Bears-Lions Snapshot

One team will move above .500 and take sole ownership of first place in the NFC North. The Bears are going for the season sweep over the Lions, while Detroit is trying to get revenge for their 38-6 drubbing last month.

KICKOFF: Sunday, 12:00 CT
FOX, Ron Pitts, Tim Ryan

SERIES: 152nd meeting. Bears lead the Lions 84-62-5, including a 38-6 romp in Week Two. The Lions won both meetings in 2004, including a disputed 19-13 victory at Ford Field in which an apparent TD pass from Chad Hutchinson to Bernard Berrian with 1:33 remaining was disallowed even after the replay official challenged the call on the field. Bears players still insist that Berrian had both feet down inbounds and possession of the ball, and replays seem to indicate the same.

2005 RANKINGS: Bears: offense 28th (11th rush, 30th pass); defense 3rd (4th rush, 9th pass). Lions: offense 27th (21st rush, 27th pass); defense 9th (13th rush, 12th pass)

KEYS TO THE GAME: The health of Lions DT Shaun Rogers could be critical considering Bears RB Thomas Jones rushed for 139 yards in the first meeting against a far healthier Detroit defense. The Lions will also be without CB Dre Bly, but don't expect Chicago to attempt too many shots downfield against a defense with 13 interceptions unless the Lions are able to stuff the running game.

The teams are playing for first place in the NFC North, and a loud home environment could give the Lions a leg up against rookie Bears QB Kyle Orton. The key for Detroit is sustaining drives against one of the league's best young defenses. However, RB Kevin Jones is averaging just 55.3 rushing yards per game and 2.6 yards per carry at home this season.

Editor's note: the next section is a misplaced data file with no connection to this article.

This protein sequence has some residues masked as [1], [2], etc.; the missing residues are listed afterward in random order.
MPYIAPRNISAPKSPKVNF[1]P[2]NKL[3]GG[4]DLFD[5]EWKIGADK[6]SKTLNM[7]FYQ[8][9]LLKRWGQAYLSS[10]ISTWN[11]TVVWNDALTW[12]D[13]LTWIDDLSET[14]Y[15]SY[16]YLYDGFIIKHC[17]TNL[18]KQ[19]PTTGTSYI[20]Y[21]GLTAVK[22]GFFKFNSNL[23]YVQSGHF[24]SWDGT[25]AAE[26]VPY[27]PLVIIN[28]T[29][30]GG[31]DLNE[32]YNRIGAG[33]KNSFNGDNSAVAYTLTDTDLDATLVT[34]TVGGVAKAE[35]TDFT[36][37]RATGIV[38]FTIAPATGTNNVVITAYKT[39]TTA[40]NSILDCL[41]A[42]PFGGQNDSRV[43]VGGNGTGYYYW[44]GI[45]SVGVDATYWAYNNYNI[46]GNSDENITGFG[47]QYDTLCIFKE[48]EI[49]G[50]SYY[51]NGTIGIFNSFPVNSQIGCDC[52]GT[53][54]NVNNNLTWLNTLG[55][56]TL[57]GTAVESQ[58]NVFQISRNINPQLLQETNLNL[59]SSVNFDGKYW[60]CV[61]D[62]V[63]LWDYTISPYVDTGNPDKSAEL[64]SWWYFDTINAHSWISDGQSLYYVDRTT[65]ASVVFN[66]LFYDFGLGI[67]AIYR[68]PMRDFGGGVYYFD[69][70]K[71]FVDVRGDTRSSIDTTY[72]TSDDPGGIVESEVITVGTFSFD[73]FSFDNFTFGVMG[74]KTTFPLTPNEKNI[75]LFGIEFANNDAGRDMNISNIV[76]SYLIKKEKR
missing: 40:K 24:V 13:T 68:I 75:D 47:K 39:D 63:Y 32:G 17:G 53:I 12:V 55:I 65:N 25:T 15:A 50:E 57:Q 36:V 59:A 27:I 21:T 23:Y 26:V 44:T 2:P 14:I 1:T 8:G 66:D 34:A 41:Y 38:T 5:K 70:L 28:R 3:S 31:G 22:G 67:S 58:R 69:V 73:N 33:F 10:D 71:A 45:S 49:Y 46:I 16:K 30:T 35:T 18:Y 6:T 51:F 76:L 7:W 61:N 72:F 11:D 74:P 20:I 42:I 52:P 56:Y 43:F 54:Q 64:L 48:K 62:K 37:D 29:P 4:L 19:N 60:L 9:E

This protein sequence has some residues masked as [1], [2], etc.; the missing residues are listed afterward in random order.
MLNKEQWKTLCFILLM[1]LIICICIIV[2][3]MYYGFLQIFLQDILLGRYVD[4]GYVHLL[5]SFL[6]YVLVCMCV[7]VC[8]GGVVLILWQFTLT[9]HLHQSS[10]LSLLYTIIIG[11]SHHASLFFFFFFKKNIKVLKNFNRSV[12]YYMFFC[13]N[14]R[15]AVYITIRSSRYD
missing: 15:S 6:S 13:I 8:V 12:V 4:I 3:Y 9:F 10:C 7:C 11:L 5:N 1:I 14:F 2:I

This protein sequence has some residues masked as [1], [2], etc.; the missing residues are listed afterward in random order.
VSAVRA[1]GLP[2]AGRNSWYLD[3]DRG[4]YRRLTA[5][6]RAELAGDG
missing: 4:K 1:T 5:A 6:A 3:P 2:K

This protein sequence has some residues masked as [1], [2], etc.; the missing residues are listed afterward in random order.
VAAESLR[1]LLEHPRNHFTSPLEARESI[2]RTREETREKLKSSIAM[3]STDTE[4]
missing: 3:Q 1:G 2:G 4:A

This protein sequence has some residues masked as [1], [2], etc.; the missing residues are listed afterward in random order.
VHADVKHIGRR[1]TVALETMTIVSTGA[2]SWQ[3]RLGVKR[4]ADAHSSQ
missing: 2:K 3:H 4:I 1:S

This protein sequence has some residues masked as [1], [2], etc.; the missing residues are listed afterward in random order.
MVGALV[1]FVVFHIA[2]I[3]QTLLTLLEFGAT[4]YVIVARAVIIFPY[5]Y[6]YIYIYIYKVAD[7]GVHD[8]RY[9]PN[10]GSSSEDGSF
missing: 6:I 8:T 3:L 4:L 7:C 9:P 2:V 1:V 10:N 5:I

FAST FACTS: Seek to become first franchise with 650 regular season victories. Lions: K Jason Hanson has converted his last six field-goal attempts from 50 yards or longer. ... Have a three-game home winning streak in series.

BY THE NUMBERS: The defense accomplished something last Sunday that the Bears haven't achieved in more than 18 years, when it held a second straight opponent without a touchdown. The last time that happened was Sept. 20 and Oct. 4, 1987, against the Bucs and Eagles, during an 11-4 season.

Opponents have scored just 1 touchdown on 13 opportunities from inside the Bears' 20-yard line, an 8.3 percent success rate, which makes the Bears' red-zone defense the best in the NFL by a huge margin. The Cowboys are second, having allowed 6 touchdowns on 17 possessions for a 35.3 percentage.

QUOTE TO NOTE: "It would be hard for anyone to convince those guys that someone is better than them. When we started the season, we talked about having the best defense in the league, and that's what they'll say when you talk to them. That's the type of standard that we've set." -- Bears coach Lovie Smith on the defense.

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